1) Academics are important, but their importance is determined by you.
We all put such emphasis in high school on academics in order to get into college and take part in extracurriculars. This emphasis needs to continue in college in order for success. Unlike in high school, success in college is largely depended on your own discipline and effort which tends to trip people up from time to time. One thing I noticed (and was very disturbed by) was the number of my classmates who skipped class on a frequent basis. Many of whom talked about turning off their alarms because they were "wayy too tired" or just "couldn't be bothered coming to class". This may seem trivial but it is important to realize that college professors will not insist you come to class and/or put in the effort needed to do well in their classes. That responsibility is yours alone; so make wise choices and figure out your priorities early on!
2) Get in touch (and stay in touch!) with your advisor/s
Getting to know your counselor early on and establishing a relationship with them is important as they are there to guide you through college academics and offer help/suggestions/advices in order for you to make the best decisions to suit your college and career goals. This relationship has to be initiated by you; advisors need to see your investment in yourself and your future in order to help you.
3) Take fun/unusual classes
Almost all degree programs have so many requirements (general and major-specific) that is often hard to think of taking a class just for the fun or because it interests you. But if you can manage to put at least one in a year, I fully recommend it! I think it is especially helpful to do this your first semester/quarter in college; then you have one class where you can (sort of!) relax and just enjoy learning. Ideally, you can take a fun class that fulfills a general education requirement so you can enjoy the benefits of both having a fun class and fulfilling a graduation requirement. It really helps to break up the intense exam/paper cycle that college students often find themselves in.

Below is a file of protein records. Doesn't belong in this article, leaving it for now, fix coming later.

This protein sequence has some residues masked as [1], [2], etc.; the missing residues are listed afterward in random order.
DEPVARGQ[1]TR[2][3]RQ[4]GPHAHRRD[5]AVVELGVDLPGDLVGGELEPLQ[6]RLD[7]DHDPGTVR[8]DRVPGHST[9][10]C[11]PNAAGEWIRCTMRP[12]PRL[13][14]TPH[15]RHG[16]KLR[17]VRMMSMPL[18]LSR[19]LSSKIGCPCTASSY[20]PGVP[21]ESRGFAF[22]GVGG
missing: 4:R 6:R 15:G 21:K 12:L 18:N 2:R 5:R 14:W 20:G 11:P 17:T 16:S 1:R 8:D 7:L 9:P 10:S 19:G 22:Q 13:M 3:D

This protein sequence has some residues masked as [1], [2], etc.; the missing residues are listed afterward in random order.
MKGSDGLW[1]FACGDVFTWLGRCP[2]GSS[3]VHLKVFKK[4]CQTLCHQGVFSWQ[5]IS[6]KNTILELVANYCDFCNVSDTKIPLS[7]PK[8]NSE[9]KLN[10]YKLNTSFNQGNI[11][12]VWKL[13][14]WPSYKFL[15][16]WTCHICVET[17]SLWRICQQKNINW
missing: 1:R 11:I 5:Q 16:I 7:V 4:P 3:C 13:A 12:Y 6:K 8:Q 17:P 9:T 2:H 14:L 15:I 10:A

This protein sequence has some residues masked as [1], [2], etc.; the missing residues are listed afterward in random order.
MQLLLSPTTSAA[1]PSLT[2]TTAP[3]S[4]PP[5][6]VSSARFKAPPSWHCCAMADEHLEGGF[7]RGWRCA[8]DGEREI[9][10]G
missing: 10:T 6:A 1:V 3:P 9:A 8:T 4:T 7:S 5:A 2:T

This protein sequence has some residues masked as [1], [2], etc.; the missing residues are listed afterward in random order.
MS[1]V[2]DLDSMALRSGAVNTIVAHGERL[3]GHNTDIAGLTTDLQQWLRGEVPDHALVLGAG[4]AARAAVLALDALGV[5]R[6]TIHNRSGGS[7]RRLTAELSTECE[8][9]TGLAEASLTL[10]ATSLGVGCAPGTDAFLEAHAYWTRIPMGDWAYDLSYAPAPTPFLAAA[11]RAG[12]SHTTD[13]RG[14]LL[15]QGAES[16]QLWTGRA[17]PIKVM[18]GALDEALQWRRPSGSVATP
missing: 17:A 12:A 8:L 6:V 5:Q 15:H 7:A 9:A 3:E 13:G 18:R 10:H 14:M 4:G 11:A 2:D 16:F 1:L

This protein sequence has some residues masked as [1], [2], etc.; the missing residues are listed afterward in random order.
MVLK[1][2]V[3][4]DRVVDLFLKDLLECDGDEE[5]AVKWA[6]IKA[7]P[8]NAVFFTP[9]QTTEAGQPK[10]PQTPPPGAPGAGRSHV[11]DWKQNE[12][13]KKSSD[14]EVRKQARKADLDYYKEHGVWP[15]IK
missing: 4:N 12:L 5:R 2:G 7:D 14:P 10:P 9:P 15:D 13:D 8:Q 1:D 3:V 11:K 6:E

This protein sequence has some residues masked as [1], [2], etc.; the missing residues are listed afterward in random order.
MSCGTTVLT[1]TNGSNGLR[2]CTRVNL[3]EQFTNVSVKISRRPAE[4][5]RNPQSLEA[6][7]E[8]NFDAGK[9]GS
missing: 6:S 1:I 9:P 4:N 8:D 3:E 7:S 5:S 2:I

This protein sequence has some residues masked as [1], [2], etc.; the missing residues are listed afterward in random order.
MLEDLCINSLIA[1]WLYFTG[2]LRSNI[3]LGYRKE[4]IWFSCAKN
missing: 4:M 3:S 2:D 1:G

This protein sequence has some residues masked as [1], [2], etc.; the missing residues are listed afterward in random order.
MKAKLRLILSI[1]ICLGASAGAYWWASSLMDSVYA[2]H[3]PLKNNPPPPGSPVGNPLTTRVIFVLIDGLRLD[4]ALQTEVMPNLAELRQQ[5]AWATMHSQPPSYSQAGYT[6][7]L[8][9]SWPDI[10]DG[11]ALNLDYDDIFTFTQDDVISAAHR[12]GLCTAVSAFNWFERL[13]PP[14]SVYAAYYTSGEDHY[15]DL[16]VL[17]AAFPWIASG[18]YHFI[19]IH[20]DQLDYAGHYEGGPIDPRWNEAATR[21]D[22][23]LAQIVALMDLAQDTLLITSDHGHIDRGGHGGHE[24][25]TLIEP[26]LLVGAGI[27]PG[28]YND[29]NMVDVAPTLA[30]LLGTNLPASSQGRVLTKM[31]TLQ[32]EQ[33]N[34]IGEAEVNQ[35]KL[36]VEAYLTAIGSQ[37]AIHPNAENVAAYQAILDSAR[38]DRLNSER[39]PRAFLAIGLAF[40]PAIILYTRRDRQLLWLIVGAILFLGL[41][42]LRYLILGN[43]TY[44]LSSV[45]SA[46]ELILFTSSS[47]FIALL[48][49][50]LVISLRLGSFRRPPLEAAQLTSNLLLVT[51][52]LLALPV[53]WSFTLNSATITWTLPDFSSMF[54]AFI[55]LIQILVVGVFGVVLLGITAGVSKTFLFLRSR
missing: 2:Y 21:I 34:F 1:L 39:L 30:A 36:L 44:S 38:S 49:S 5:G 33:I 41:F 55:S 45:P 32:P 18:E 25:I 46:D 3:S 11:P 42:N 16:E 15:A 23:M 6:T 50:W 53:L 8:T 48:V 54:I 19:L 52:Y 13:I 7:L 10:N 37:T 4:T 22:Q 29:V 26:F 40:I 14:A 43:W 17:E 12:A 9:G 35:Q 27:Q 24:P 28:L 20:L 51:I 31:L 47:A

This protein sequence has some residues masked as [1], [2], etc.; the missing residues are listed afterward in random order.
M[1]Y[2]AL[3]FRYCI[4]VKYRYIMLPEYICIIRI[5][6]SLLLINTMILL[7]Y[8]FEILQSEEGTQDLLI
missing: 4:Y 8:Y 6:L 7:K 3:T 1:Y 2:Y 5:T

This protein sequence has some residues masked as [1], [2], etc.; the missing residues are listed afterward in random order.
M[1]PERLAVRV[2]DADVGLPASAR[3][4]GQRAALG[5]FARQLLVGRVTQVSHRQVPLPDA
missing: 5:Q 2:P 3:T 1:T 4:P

4) Be prepared to be overwhelmed at times
Being overwhelmed freshman year is not only normal but expected. College no matter how prepared you are (academically, socially, and mentally) is a huge transition that requires a great deal of time and patience. The important thing to remember is your reason for being there and what you hope to achieve/gain. It also helps take time for yourself and do things you enjoy to de-stress and relax.
5) College is ultimately what you make of it
We all have our reasons for going to college and reasons for selecting the college we attend. But there are definitely societal and peer pressures that lead you to believe that the ideal college experience has to go a certain way. Socializing must be done a certain way, otherwise you are considered anti-social. You have to be seen at certain gatherings and in the inner circles to know "what's up". While this may be the way for some or most of us, it is not the way for everyone. I have a few people who come to mind when it comes to the latter. They prefer to make friends outside the usual social scenes and dislike the constant insistence from those around them to go to every event and gathering on campus. If that sounds like you, know that while you may be be told otherwise, college will not be a less rewarding experience if you choose to do it your own way. If you put in wholehearted effort and stay committed to doing your personal best, it will be a wonderful experience with many great memories and lessons (academic and nonacademic) learned. College like life, is ultimately what you make of it.